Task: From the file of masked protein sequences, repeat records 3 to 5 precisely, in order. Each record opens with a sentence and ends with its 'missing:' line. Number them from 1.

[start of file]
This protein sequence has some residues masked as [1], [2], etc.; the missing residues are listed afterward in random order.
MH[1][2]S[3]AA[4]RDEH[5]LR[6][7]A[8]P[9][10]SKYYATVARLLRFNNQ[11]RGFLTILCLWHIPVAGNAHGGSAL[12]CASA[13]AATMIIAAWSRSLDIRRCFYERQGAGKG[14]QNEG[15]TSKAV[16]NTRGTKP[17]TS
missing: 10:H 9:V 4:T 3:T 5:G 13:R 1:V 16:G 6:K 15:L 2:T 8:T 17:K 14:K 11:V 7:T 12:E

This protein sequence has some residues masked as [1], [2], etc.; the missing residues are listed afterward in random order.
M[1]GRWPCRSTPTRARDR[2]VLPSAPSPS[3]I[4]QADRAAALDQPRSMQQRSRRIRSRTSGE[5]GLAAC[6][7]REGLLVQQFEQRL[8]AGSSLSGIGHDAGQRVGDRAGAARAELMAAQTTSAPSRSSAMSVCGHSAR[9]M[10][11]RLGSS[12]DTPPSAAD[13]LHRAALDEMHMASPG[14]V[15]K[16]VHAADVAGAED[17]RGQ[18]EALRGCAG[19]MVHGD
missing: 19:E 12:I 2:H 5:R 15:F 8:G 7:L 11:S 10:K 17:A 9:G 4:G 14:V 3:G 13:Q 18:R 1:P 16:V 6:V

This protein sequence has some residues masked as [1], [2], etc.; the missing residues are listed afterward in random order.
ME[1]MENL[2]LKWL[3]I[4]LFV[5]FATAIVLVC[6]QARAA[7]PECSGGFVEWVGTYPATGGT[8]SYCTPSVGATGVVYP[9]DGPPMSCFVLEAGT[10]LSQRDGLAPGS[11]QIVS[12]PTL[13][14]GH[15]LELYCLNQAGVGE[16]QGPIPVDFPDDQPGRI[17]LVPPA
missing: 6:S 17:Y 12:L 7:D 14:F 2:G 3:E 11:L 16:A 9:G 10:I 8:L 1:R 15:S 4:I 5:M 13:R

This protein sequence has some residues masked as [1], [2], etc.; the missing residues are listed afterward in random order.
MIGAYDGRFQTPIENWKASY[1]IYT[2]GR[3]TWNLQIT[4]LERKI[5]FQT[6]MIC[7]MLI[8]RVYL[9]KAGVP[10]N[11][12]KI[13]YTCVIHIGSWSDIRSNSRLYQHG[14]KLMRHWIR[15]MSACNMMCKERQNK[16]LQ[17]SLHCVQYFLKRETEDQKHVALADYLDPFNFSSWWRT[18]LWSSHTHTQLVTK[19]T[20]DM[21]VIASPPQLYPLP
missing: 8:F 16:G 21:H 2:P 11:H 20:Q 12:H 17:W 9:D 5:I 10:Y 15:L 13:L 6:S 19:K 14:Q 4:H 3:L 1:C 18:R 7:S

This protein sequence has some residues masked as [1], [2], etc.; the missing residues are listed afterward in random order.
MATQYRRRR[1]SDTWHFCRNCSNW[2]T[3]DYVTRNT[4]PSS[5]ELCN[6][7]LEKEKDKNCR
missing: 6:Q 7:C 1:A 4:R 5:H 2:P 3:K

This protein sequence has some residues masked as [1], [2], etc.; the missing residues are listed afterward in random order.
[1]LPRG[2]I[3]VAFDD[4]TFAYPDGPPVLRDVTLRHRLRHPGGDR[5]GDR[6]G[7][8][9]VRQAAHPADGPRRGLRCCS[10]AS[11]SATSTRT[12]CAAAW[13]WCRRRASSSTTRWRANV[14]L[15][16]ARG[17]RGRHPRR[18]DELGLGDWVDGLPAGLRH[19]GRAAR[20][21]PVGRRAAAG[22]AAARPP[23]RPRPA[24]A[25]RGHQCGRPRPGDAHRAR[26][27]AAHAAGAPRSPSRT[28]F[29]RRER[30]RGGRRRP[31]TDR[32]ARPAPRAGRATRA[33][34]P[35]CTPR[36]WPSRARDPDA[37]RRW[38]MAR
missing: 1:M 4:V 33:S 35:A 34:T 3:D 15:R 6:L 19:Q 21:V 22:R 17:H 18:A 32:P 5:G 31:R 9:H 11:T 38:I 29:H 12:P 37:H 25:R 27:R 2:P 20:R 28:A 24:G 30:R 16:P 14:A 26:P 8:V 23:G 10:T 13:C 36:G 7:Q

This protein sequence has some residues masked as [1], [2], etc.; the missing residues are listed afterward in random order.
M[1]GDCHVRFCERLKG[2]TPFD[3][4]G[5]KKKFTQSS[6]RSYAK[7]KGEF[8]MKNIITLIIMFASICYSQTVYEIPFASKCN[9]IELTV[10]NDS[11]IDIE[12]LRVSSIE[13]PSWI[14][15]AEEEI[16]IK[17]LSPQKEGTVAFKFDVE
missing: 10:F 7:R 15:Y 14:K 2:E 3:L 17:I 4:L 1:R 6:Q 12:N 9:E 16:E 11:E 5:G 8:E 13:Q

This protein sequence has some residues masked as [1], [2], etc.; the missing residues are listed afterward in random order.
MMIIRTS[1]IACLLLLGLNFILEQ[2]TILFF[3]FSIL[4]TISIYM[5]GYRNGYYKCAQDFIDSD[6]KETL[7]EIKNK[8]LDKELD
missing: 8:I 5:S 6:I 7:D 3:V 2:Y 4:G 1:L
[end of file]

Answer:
This protein sequence has some residues masked as [1], [2], etc.; the missing residues are listed afterward in random order.
ME[1]MENL[2]LKWL[3]I[4]LFV[5]FATAIVLVC[6]QARAA[7]PECSGGFVEWVGTYPATGGT[8]SYCTPSVGATGVVYP[9]DGPPMSCFVLEAGT[10]LSQRDGLAPGS[11]QIVS[12]PTL[13][14]GH[15]LELYCLNQAGVGE[16]QGPIPVDFPDDQPGRI[17]LVPPA
missing: 6:S 17:Y 12:L 7:D 14:F 2:G 3:E 11:L 16:A 9:G 10:I 8:L 1:R 15:S 4:I 5:M 13:R

This protein sequence has some residues masked as [1], [2], etc.; the missing residues are listed afterward in random order.
MIGAYDGRFQTPIENWKASY[1]IYT[2]GR[3]TWNLQIT[4]LERKI[5]FQT[6]MIC[7]MLI[8]RVYL[9]KAGVP[10]N[11][12]KI[13]YTCVIHIGSWSDIRSNSRLYQHG[14]KLMRHWIR[15]MSACNMMCKERQNK[16]LQ[17]SLHCVQYFLKRETEDQKHVALADYLDPFNFSSWWRT[18]LWSSHTHTQLVTK[19]T[20]DM[21]VIASPPQLYPLP
missing: 8:F 16:G 21:H 2:P 11:H 20:Q 12:H 17:W 9:D 5:I 10:Y 15:L 13:L 6:S 19:K 14:Q 4:H 3:L 1:C 18:R 7:S

This protein sequence has some residues masked as [1], [2], etc.; the missing residues are listed afterward in random order.
MATQYRRRR[1]SDTWHFCRNCSNW[2]T[3]DYVTRNT[4]PSS[5]ELCN[6][7]LEKEKDKNCR
missing: 6:Q 7:C 1:A 4:R 5:H 2:P 3:K